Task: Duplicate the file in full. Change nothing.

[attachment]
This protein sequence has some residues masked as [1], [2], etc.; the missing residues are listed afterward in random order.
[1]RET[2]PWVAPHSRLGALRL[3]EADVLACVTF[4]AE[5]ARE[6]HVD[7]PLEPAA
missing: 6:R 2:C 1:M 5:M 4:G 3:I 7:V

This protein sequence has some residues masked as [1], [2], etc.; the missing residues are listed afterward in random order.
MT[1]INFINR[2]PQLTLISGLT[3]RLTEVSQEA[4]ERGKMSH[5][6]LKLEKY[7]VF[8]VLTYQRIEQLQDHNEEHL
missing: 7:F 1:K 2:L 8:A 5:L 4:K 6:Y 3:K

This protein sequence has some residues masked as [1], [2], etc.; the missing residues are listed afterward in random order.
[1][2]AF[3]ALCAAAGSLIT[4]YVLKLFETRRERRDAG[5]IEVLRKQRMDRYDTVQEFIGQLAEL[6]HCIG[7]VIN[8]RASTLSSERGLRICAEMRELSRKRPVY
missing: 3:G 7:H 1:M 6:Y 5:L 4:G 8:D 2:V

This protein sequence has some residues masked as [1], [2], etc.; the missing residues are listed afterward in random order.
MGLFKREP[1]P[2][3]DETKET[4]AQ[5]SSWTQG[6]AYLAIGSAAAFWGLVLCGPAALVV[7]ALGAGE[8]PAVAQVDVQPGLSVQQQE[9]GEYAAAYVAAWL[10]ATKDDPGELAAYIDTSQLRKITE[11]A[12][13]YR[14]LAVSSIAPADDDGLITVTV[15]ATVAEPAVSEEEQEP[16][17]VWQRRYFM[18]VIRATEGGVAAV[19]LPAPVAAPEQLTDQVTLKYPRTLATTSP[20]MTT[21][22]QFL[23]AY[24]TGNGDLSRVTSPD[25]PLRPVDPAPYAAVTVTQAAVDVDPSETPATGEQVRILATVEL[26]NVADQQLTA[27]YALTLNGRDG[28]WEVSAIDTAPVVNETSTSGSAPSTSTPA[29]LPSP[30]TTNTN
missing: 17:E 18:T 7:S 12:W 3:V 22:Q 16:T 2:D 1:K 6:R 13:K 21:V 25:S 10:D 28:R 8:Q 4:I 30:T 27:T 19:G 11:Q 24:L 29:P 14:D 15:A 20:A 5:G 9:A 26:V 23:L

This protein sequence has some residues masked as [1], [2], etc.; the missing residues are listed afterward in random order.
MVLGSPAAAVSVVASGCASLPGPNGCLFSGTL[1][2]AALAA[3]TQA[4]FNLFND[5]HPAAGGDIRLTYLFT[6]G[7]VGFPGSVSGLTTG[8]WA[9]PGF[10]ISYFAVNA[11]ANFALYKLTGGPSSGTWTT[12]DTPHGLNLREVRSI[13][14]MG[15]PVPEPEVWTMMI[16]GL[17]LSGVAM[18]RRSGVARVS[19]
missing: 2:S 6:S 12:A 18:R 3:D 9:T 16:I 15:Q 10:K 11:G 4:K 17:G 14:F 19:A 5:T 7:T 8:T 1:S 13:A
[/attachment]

This protein sequence has some residues masked as [1], [2], etc.; the missing residues are listed afterward in random order.
[1]RET[2]PWVAPHSRLGALRL[3]EADVLACVTF[4]AE[5]ARE[6]HVD[7]PLEPAA
missing: 6:R 2:C 1:M 5:M 4:G 3:I 7:V

This protein sequence has some residues masked as [1], [2], etc.; the missing residues are listed afterward in random order.
MT[1]INFINR[2]PQLTLISGLT[3]RLTEVSQEA[4]ERGKMSH[5][6]LKLEKY[7]VF[8]VLTYQRIEQLQDHNEEHL
missing: 7:F 1:K 2:L 8:A 5:L 4:K 6:Y 3:K

This protein sequence has some residues masked as [1], [2], etc.; the missing residues are listed afterward in random order.
[1][2]AF[3]ALCAAAGSLIT[4]YVLKLFETRRERRDAG[5]IEVLRKQRMDRYDTVQEFIGQLAEL[6]HCIG[7]VIN[8]RASTLSSERGLRICAEMRELSRKRPVY
missing: 3:G 7:H 1:M 6:Y 5:L 4:G 8:D 2:V

This protein sequence has some residues masked as [1], [2], etc.; the missing residues are listed afterward in random order.
MGLFKREP[1]P[2][3]DETKET[4]AQ[5]SSWTQG[6]AYLAIGSAAAFWGLVLCGPAALVV[7]ALGAGE[8]PAVAQVDVQPGLSVQQQE[9]GEYAAAYVAAWL[10]ATKDDPGELAAYIDTSQLRKITE[11]A[12][13]YR[14]LAVSSIAPADDDGLITVTV[15]ATVAEPAVSEEEQEP[16][17]VWQRRYFM[18]VIRATEGGVAAV[19]LPAPVAAPEQLTDQVTLKYPRTLATTSP[20]MTT[21][22]QFL[23]AY[24]TGNGDLSRVTSPD[25]PLRPVDPAPYAAVTVTQAAVDVDPSETPATGEQVRILATVEL[26]NVADQQLTA[27]YALTLNGRDG[28]WEVSAIDTAPVVNETSTSGSAPSTSTPA[29]LPSP[30]TTNTN
missing: 17:E 18:T 7:S 12:W 3:V 22:Q 16:T 2:D 1:K 6:R 13:K 21:V 25:S 10:D 28:R 8:Q 4:I 30:T 27:T 19:G 11:Q 24:L 29:P 14:D 15:A 20:A 5:G 9:A 26:V 23:L

This protein sequence has some residues masked as [1], [2], etc.; the missing residues are listed afterward in random order.
MVLGSPAAAVSVVASGCASLPGPNGCLFSGTL[1][2]AALAA[3]TQA[4]FNLFND[5]HPAAGGDIRLTYLFT[6]G[7]VGFPGSVSGLTTG[8]WA[9]PGF[10]ISYFAVNA[11]ANFALYKLTGGPSSGTWTT[12]DTPHGLNLREVRSI[13][14]MG[15]PVPEPEVWTMMI[16]GL[17]LSGVAM[18]RRSGVARVS[19]
missing: 2:S 6:S 12:A 18:R 3:D 9:T 16:I 15:Q 10:K 11:G 4:K 17:G 14:F 19:A 5:T 7:T 8:T 1:S 13:A